One Step Beyond – Angola – People – Celestina Hashihali
My name is Celestina. I am the mother of five children. I live with my neighbors and friends in the neighborhood of Cavango. I get along well with my neighbors and friends. I only have problems with my husband. I want to leave him – he got himself another woman.
When one of my daughters was very ill, I lived in the community of Cangumbe. I was determined to take her to the Luena hospital for treatment. In the evening, we reached Cachipoque. The people we were travelling with said we should sleep there.
That night I had a dream – a corpse was brought to me on a stretcher. I saw how afraid I was, and how I tried to run away from the dead. I woke up and was deeply shocked. I prepared a meal for my daughter, but I didn't eat as I had an infection in my mouth. Also, I just couldn't get the dream out of my mind.
We set out, and I was deep in thought, absorbed by the nightmare. We walked for some time and arrived at the Lumege River. There, we took the bags off our heads and rested awhile. I had a strange feeling, and mentioned it to my children. I was pregnant at the time. Then I said, "Chachacha – children! The imprints of the Faplas soldiers' boots, which we have been following, have disappeared from the road! We're close to a village – let's stop there for the night."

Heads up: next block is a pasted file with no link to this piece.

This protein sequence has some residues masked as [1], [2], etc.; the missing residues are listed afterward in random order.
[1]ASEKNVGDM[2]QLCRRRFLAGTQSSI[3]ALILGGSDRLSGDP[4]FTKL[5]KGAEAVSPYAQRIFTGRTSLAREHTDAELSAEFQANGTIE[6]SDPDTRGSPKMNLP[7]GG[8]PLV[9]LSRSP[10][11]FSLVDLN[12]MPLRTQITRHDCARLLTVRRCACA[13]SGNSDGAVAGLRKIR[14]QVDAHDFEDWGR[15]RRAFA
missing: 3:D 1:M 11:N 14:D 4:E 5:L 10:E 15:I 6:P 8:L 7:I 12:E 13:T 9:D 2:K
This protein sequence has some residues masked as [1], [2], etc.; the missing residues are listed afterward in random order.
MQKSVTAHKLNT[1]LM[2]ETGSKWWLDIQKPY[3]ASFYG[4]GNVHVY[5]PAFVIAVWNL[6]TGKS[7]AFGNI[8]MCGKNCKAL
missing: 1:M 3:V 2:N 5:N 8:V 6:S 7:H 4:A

So we walked towards the village. Then I was lifted into the air – whooo! And I was dashed down – shocking! Then I was baffled when I looked down at my leg – my foot was missing!
Then I said, "Eeeh, that's why I dreamt about a dead pregnant woman, whose innards were hanging out to here. I was dreaming about myself." The others were upset that I hadn't said anything earlier. They said, "If you had told us that, we would have forced you to stay at home and saved your life."
The road is actually quite wide. It's wide because it leads to a village. There are fields on both sides. We were actually able to hear some villagers' voices from the road. Here, exactly at the edge of the village, I stepped on the mine. It was a main road; there were fields on both sides. Soldiers like to take this road.